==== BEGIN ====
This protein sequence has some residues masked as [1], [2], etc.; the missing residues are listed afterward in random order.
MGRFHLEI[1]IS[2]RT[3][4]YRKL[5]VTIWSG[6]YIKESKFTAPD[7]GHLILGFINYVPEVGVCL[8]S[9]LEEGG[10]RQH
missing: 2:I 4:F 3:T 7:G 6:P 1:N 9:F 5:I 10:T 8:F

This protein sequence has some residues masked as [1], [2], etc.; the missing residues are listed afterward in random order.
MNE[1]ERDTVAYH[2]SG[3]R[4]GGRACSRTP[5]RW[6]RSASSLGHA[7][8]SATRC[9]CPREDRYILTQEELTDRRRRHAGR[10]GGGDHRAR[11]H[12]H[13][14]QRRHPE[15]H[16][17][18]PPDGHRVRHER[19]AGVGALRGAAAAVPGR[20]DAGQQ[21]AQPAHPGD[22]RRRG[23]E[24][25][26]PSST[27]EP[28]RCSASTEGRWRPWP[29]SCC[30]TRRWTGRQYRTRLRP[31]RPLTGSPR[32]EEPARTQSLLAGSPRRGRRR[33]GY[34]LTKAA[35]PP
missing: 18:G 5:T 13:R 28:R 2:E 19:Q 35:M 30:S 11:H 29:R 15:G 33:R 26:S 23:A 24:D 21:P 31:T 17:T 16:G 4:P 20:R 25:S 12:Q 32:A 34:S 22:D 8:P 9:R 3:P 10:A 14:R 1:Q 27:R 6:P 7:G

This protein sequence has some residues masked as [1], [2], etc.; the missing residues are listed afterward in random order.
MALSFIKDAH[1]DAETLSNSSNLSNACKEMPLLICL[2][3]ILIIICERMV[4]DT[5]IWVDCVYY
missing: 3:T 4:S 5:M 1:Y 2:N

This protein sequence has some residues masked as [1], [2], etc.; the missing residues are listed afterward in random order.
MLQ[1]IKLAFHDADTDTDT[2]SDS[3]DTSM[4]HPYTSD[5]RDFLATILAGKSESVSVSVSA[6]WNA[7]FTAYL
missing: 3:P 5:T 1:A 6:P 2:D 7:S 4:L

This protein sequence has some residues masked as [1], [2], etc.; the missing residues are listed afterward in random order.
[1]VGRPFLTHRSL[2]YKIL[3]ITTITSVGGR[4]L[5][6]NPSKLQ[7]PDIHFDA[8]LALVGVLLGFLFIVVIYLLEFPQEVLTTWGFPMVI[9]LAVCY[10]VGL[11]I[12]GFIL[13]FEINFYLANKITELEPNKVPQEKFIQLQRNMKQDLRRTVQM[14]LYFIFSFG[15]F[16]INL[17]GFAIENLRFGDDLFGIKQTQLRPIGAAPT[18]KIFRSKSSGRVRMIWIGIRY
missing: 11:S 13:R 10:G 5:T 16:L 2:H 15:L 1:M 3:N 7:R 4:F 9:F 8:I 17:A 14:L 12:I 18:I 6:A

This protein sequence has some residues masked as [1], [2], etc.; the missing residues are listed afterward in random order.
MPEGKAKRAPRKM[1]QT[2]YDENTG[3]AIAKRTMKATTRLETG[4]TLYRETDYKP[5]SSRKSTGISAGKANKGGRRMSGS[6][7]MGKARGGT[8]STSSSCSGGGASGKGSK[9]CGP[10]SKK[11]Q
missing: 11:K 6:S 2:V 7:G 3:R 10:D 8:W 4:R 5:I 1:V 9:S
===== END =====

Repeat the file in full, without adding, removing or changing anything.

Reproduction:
This protein sequence has some residues masked as [1], [2], etc.; the missing residues are listed afterward in random order.
MGRFHLEI[1]IS[2]RT[3][4]YRKL[5]VTIWSG[6]YIKESKFTAPD[7]GHLILGFINYVPEVGVCL[8]S[9]LEEGG[10]RQH
missing: 2:I 4:F 3:T 7:G 6:P 1:N 9:F 5:I 10:T 8:F

This protein sequence has some residues masked as [1], [2], etc.; the missing residues are listed afterward in random order.
MNE[1]ERDTVAYH[2]SG[3]R[4]GGRACSRTP[5]RW[6]RSASSLGHA[7][8]SATRC[9]CPREDRYILTQEELTDRRRRHAGR[10]GGGDHRAR[11]H[12]H[13][14]QRRHPE[15]H[16][17][18]PPDGHRVRHER[19]AGVGALRGAAAAVPGR[20]DAGQQ[21]AQPAHPGD[22]RRRG[23]E[24][25][26]PSST[27]EP[28]RCSASTEGRWRPWP[29]SCC[30]TRRWTGRQYRTRLRP[31]RPLTGSPR[32]EEPARTQSLLAGSPRRGRRR[33]GY[34]LTKAA[35]PP
missing: 18:G 5:T 13:R 28:R 2:E 19:Q 35:M 30:S 11:H 29:R 15:G 33:R 26:S 23:A 24:D 21:P 31:T 17:T 16:G 4:P 20:R 25:S 12:Q 32:A 34:S 22:D 8:P 9:R 3:P 10:A 14:R 1:Q 27:R 6:P 7:G

This protein sequence has some residues masked as [1], [2], etc.; the missing residues are listed afterward in random order.
MALSFIKDAH[1]DAETLSNSSNLSNACKEMPLLICL[2][3]ILIIICERMV[4]DT[5]IWVDCVYY
missing: 3:T 4:S 5:M 1:Y 2:N

This protein sequence has some residues masked as [1], [2], etc.; the missing residues are listed afterward in random order.
MLQ[1]IKLAFHDADTDTDT[2]SDS[3]DTSM[4]HPYTSD[5]RDFLATILAGKSESVSVSVSA[6]WNA[7]FTAYL
missing: 3:P 5:T 1:A 6:P 2:D 7:S 4:L

This protein sequence has some residues masked as [1], [2], etc.; the missing residues are listed afterward in random order.
[1]VGRPFLTHRSL[2]YKIL[3]ITTITSVGGR[4]L[5][6]NPSKLQ[7]PDIHFDA[8]LALVGVLLGFLFIVVIYLLEFPQEVLTTWGFPMVI[9]LAVCY[10]VGL[11]I[12]GFIL[13]FEINFYLANKITELEPNKVPQEKFIQLQRNMKQDLRRTVQM[14]LYFIFSFG[15]F[16]INL[17]GFAIENLRFGDDLFGIKQTQLRPIGAAPT[18]KIFRSKSSGRVRMIWIGIRY
missing: 11:S 13:R 10:G 5:T 16:L 2:H 15:L 1:M 3:N 7:R 4:F 9:F 8:I 17:A 14:L 12:I 18:I 6:A

This protein sequence has some residues masked as [1], [2], etc.; the missing residues are listed afterward in random order.
MPEGKAKRAPRKM[1]QT[2]YDENTG[3]AIAKRTMKATTRLETG[4]TLYRETDYKP[5]SSRKSTGISAGKANKGGRRMSGS[6][7]MGKARGGT[8]STSSSCSGGGASGKGSK[9]CGP[10]SKK[11]Q
missing: 11:K 6:S 2:V 7:G 3:R 10:D 8:W 4:R 5:I 1:V 9:S